Page last updated at 08:43 GMT, Friday, 30 January 2009

Shutting up shop after 150 years

By Jonathan Morris
BBC News South West

Rossiters has employed generations of Paignton people

Devon department store Rossiters will close on Saturday, after selling everything from pillow cases to picture frames for 150 years.

Closing down stickers occupy almost every inch of Rossiter's display windows which dominate Paignton town centre.

Railways brought tourists to resorts like Paignton for the first time
It is a sad sight for the many local people who have known the store, and a far cry from the optimism of its opening by two seamstress sisters, Jane and Sarah Rossiter, in 1858.

But after years of losses, the descendants of the Rossiter sisters made the decision to close it.

Nearly 100 staff will be made redundant and there will be a wide empty space among Paignton's town centre shops.

The store, which last made a profit two years ago, was expected to lose 100,000 this year.

Director Nigel Rossiter blames internet shopping and out of town shopping centres, compounded by the economic downturn.

"People can shop 24 hours a day, seven days a week now," he said.

We've become less relevant to people's shopping needs

Nigel Rossiter

"Go back 20 years and they could shop in the daytime Monday to Saturday in the town centre.

"We've become less relevant to people's shopping needs."

He said that the directors were left with no choice but to close.

He said: "We held a promotion last year to mark 150 years and hoped that might be a boost to trade.

"It provided a lot of interest, but it really didn't do an awful lot for trade and it became apparent that the trading prospects in 2009 looked bleak."

He added: "On an emotional level you have 150 years of history on your shoulders.

"It would have been lovely to have passed on, but not as a burden."

Rossiters through the ages

The store was opened in 1858 in Winner Street by Jane and Sarah Rossiter who sent round a flyer to local homes announcing their "general drapery business of well-assorted goods".

At the time, seaside resorts like Paignton were starting to expand on the back of the Victorians' belief that seawater was a cure for many ailments.

Fourth-generation Mr Rossiter, 55, said: "The railways would have come 10 years later. They caught it about right."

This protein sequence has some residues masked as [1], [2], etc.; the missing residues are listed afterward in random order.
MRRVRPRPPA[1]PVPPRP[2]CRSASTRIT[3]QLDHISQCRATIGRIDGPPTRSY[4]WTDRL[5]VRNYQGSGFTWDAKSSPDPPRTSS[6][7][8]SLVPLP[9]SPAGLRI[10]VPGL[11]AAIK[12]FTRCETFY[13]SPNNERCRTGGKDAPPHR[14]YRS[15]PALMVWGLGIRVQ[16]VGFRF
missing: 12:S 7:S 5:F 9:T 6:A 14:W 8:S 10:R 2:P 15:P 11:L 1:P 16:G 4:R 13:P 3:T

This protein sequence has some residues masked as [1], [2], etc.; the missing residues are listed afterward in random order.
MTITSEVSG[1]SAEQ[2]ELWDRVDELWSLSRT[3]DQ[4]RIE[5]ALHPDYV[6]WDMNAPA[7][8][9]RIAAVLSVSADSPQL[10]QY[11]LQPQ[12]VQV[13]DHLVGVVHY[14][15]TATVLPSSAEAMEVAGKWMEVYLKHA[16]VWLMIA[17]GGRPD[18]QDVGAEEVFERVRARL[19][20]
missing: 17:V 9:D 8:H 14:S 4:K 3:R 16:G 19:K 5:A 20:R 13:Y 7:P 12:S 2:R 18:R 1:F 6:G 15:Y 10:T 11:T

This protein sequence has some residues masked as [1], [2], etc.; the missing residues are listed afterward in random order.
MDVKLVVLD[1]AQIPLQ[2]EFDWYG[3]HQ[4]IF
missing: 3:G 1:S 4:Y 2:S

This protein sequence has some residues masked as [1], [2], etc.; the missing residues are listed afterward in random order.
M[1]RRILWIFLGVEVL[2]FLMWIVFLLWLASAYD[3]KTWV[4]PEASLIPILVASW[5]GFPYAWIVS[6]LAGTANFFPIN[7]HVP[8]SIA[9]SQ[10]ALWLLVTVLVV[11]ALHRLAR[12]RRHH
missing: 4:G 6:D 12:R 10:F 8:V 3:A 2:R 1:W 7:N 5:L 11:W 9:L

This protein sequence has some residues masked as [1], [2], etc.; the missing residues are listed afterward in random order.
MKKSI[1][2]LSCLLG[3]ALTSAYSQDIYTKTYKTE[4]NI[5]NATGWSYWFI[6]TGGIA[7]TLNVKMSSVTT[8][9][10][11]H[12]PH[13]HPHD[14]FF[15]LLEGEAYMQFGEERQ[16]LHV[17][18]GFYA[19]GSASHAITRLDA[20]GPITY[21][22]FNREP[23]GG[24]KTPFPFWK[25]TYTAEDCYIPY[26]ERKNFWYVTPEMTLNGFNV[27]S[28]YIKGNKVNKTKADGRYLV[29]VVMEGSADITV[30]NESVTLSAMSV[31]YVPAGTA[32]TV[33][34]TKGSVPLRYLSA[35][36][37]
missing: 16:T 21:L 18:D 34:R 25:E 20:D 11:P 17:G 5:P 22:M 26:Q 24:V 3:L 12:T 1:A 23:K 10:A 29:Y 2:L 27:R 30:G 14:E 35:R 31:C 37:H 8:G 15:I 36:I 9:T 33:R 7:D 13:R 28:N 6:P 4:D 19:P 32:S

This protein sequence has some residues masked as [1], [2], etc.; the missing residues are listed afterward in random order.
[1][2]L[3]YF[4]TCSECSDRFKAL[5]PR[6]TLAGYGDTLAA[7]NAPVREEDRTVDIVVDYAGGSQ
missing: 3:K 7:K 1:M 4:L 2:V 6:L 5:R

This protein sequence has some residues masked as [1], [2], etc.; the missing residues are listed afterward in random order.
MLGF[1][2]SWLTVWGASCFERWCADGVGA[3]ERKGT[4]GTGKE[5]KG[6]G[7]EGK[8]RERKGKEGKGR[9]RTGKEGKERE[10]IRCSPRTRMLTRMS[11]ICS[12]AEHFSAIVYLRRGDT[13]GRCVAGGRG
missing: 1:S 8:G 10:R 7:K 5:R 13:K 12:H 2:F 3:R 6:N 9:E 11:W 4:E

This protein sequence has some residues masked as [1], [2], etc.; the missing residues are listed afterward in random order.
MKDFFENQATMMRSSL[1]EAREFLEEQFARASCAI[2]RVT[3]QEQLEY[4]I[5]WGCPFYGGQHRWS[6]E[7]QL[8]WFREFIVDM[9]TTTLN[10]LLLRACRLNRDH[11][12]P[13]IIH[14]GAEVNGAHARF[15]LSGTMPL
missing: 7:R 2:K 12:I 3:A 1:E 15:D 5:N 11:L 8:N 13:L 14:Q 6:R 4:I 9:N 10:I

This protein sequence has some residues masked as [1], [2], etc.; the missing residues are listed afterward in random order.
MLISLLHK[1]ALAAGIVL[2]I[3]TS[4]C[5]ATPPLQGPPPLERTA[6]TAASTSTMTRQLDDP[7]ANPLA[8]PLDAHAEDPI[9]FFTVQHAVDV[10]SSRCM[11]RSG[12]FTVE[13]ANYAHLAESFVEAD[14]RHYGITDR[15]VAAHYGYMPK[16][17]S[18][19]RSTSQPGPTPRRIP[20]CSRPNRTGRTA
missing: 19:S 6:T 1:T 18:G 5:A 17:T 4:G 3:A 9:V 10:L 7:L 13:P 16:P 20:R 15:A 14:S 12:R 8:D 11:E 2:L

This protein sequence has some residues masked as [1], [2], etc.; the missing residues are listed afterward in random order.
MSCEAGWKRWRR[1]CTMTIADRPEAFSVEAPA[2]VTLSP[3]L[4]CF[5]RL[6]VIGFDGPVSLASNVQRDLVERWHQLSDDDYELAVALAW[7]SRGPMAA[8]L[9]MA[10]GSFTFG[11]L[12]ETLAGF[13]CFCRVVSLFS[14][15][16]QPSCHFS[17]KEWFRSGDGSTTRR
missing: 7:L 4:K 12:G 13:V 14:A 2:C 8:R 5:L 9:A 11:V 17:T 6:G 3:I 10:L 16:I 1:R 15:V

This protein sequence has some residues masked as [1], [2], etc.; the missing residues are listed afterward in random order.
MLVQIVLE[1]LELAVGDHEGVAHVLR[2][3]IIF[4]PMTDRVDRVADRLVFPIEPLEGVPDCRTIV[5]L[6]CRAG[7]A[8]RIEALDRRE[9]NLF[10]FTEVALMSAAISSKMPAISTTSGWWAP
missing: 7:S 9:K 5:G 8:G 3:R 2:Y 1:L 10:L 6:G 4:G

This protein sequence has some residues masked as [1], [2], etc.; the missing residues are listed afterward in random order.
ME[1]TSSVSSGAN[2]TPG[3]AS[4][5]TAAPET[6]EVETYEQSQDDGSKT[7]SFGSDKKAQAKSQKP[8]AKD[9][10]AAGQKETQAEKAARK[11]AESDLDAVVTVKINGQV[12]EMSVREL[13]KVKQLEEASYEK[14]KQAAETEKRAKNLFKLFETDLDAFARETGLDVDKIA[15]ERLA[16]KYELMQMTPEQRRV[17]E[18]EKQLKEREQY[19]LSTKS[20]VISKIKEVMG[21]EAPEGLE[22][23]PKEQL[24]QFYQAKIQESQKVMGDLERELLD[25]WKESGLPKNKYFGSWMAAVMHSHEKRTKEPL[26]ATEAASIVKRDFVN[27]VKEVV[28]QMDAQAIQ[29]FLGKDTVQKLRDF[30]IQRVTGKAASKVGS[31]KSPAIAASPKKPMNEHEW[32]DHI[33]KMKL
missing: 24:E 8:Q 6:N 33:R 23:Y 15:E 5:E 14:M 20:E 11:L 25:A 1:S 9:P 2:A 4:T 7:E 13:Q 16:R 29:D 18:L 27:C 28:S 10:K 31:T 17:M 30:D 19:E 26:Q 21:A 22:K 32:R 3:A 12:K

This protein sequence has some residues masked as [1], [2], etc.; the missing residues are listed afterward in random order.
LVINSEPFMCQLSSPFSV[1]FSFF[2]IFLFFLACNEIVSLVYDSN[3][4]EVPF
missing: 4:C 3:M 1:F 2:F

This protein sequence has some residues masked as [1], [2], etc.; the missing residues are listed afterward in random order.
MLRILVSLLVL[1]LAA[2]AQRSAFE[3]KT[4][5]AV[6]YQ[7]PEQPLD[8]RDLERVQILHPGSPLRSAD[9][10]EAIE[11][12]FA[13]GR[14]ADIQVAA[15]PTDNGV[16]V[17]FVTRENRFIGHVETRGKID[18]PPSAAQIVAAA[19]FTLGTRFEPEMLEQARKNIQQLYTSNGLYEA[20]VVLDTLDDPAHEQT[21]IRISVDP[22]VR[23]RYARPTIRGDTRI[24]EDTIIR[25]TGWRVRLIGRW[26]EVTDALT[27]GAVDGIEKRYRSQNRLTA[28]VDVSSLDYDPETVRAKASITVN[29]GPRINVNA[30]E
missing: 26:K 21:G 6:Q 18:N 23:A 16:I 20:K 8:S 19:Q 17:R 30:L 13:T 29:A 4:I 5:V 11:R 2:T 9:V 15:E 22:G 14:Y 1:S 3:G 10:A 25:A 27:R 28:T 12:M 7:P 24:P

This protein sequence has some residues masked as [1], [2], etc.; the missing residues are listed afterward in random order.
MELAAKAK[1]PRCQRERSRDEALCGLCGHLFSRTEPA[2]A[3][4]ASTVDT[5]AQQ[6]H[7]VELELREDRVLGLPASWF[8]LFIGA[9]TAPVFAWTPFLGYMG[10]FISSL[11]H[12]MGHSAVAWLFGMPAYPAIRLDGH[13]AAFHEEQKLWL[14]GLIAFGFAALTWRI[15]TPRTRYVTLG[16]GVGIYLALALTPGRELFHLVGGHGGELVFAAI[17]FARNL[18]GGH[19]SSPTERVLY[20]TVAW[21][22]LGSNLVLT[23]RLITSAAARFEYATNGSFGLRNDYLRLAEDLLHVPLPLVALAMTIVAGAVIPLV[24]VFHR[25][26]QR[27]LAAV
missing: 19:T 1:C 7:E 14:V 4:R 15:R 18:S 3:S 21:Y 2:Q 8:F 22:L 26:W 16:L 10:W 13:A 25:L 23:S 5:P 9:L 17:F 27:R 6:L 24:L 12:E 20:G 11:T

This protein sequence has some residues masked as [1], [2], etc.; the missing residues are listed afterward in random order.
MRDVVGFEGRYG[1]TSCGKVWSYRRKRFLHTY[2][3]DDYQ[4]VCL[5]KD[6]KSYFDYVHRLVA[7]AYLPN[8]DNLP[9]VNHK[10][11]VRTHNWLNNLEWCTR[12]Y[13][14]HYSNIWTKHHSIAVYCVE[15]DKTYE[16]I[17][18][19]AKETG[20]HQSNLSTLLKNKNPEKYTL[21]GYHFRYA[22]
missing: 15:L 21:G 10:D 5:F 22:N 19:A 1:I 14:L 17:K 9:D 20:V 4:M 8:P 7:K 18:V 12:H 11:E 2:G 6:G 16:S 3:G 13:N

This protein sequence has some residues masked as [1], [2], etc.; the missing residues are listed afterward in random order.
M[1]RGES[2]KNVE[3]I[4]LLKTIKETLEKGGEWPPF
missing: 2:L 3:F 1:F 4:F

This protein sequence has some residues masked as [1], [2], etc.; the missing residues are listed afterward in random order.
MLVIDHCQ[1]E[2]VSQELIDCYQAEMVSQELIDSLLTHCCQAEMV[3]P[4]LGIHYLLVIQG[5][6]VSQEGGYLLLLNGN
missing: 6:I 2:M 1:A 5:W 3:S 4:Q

The store, which moved to its current site in Palace Avenue in 1888, remained in the same family and Mr Rossiter has been in charge for more than 30 years.

Mr Rossiter said the store had helped to inspire David Croft and Jeremy Lloyd, writers of TV series Are You Being Served?

The two writers spent a summer season in Paignton before Are You being Served? was first aired in 1972.

"I'm sure aspects of it came from department stores including us," said Mr Rossiter."

And it is easy to imagine the voice of John Inman calling out as you peruse the massed ranks of Farah slacks.

Sylvia Weeks Betty Harris
Sylvia Weeks and Betty Harris: Rossiters is "like a family to us".
Like Mr Rossiter, many of those who work at Rossiters have stayed for decades.

Sharon Wayte, who joined 23 years ago, said: "Over the years we have made a lot of friends from customers.

"They smile and wave, bring their grandchildren in and we hear about weddings or if someone has died.

"It's like a family and if one of the customers, some of whom are quite elderly dies, everyone feels upset because they have become like close friends.

"I guess somewhere along the line we must have done something right."

She added: "There will be tears on the last day. But I'm sure an awful lot of us will stay in touch. It's like we're all family here."

Customers who come in weekly to the store's Ross cafe include Sylvia Weeks, 75, and Betty Harris, 83, who both worked at the store when they were in their 20s.

Mrs Weeks worked in the basement in the linen department for five years.

Mrs Harris was sewing in the same room as the cafe.

She said: "You can't believe this is happening. We know so many people where and this is where we always come. It's like a family to us."

Mrs Weeks said: "We worked hard, but I really loved it. I left, but I wish I never had."

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